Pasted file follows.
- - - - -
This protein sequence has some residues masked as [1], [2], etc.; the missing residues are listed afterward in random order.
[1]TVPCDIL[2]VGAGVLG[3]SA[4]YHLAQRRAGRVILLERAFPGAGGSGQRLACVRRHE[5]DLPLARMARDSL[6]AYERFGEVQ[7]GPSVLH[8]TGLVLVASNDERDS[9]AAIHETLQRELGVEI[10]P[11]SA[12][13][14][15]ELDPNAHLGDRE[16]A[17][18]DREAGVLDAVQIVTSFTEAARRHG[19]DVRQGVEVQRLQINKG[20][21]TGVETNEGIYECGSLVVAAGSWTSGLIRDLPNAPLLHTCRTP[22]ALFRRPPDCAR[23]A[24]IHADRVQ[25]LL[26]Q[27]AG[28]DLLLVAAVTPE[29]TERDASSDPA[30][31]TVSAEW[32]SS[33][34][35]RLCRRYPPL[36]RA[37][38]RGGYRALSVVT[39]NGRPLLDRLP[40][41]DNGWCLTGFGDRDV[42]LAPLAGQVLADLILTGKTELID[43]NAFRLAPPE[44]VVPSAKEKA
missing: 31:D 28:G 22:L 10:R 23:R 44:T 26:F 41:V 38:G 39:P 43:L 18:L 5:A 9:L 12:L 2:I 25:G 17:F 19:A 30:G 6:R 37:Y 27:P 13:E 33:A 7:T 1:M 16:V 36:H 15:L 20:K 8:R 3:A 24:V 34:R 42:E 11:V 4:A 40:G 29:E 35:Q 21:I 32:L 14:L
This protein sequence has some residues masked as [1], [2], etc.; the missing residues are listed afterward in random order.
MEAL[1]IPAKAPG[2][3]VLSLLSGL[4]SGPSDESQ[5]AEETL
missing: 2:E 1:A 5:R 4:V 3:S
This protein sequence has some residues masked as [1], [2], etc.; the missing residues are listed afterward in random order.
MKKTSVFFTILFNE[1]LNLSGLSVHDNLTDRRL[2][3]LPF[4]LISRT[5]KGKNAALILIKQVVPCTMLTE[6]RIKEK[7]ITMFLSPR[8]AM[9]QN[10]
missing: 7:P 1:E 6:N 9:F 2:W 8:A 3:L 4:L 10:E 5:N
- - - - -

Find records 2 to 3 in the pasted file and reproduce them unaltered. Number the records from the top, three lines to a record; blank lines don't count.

This protein sequence has some residues masked as [1], [2], etc.; the missing residues are listed afterward in random order.
MEAL[1]IPAKAPG[2][3]VLSLLSGL[4]SGPSDESQ[5]AEETL
missing: 2:E 1:A 5:R 4:V 3:S
This protein sequence has some residues masked as [1], [2], etc.; the missing residues are listed afterward in random order.
MKKTSVFFTILFNE[1]LNLSGLSVHDNLTDRRL[2][3]LPF[4]LISRT[5]KGKNAALILIKQVVPCTMLTE[6]RIKEK[7]ITMFLSPR[8]AM[9]QN[10]
missing: 7:P 1:E 6:N 9:F 2:W 8:A 3:L 4:L 10:E 5:N